The present address of J. Miguel Cordeiro is the Lab. Farmacologia e Neurobiologia, ICBAS, Universidade do Porto, 4099-003 Porto, Portugal.
Nicotine-induced and depolarisation-induced glutamate release from hippocampus mossy fibre synaptosomes: two distinct mechanisms
Version of Record online: 15 MAY 2009
© 2009 The Authors. Journal Compilation © 2009 International Society for Neurochemistry
Journal of Neurochemistry
Volume 110, Issue 2, pages 570–580, July 2009
How to Cite
Bancila, V., Cordeiro, J. M., Bloc, A. and Dunant, Y. (2009), Nicotine-induced and depolarisation-induced glutamate release from hippocampus mossy fibre synaptosomes: two distinct mechanisms. Journal of Neurochemistry, 110: 570–580. doi: 10.1111/j.1471-4159.2009.06169.x
- Issue online: 25 JUN 2009
- Version of Record online: 15 MAY 2009
- Received March 2, 2009; accepted April 23, 2009.
- glutamate release;
- hippocampus mossy fibres;
- membrane potential;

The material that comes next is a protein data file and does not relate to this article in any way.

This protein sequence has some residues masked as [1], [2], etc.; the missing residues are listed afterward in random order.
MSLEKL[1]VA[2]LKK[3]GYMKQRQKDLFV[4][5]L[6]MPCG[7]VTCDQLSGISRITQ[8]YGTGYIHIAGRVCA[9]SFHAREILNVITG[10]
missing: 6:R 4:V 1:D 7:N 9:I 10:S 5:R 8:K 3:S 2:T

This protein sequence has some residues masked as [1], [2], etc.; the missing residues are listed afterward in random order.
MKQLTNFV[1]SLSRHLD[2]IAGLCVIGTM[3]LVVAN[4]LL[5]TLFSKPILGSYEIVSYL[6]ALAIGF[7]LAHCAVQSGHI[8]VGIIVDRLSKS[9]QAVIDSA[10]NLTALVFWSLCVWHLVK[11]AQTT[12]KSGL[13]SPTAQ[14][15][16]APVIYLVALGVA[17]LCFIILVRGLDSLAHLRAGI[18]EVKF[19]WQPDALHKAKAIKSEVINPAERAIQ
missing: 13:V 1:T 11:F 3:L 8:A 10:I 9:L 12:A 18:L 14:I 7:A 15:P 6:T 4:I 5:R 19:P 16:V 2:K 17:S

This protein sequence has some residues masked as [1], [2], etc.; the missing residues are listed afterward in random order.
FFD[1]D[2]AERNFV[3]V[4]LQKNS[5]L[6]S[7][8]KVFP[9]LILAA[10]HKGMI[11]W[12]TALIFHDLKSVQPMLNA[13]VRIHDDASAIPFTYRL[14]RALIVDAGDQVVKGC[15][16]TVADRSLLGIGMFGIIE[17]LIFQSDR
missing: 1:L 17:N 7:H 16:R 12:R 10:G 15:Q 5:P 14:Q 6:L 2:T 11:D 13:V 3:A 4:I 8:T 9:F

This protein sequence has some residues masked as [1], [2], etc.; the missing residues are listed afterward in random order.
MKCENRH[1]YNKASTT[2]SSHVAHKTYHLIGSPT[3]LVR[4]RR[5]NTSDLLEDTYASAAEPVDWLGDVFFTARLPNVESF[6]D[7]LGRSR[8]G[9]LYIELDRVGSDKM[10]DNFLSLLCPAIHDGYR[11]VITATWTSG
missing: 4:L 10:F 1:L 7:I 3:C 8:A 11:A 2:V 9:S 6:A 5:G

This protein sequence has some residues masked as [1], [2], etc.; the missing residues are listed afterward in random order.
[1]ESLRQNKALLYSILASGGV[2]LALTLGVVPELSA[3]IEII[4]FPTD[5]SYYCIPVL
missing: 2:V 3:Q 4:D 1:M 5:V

- vesicular proton gradient
Hippocampus mossy fibre terminals activate CA3 pyramidal neurons via two distinct mechanisms, both quantal and glutamatergic: (i) rapid excitatory transmission in response to afferent action potentials and (ii) delayed and prolonged release following nicotinic receptor activation. These processes were analysed here using rat hippocampus mossy fibres synaptosomes. The relationships between synaptosome depolarisation and glutamate release were established in response to high-KCl and gramicidin challenges. Half-maximal release corresponded to a 52 mV depolarisation step. KCl-induced release was accompanied by transient dissipation of the proton gradient across synaptic vesicle membrane. Nicotine elicited a substantial glutamate release from mossy fibre synaptosomes (EC50 3.14 μM; Vmax 12.01 ± 2.1 nmol glutamate/mg protein; Hill’s coefficient 0.99). However, nicotine-induced glutamate release was not accompanied by any change in the membrane potential or in the vesicular proton gradient. The effects of acetylcholine (200 μM) were similar to those of nicotine (25 μM). Nicotinic α7 receptors were evidenced by immuno-cytochemistry on the mossy fibre synaptosome plasma membrane. Therefore, the same terminals can release glutamate in response to two distinct stimuli: (i) rapid neurotransmission involving depolarisation-induced activation of voltage-gated Ca2+ channels and (ii) a slower nicotinic activation which does not involve depolarisation or dissipation of the vesicular proton gradient.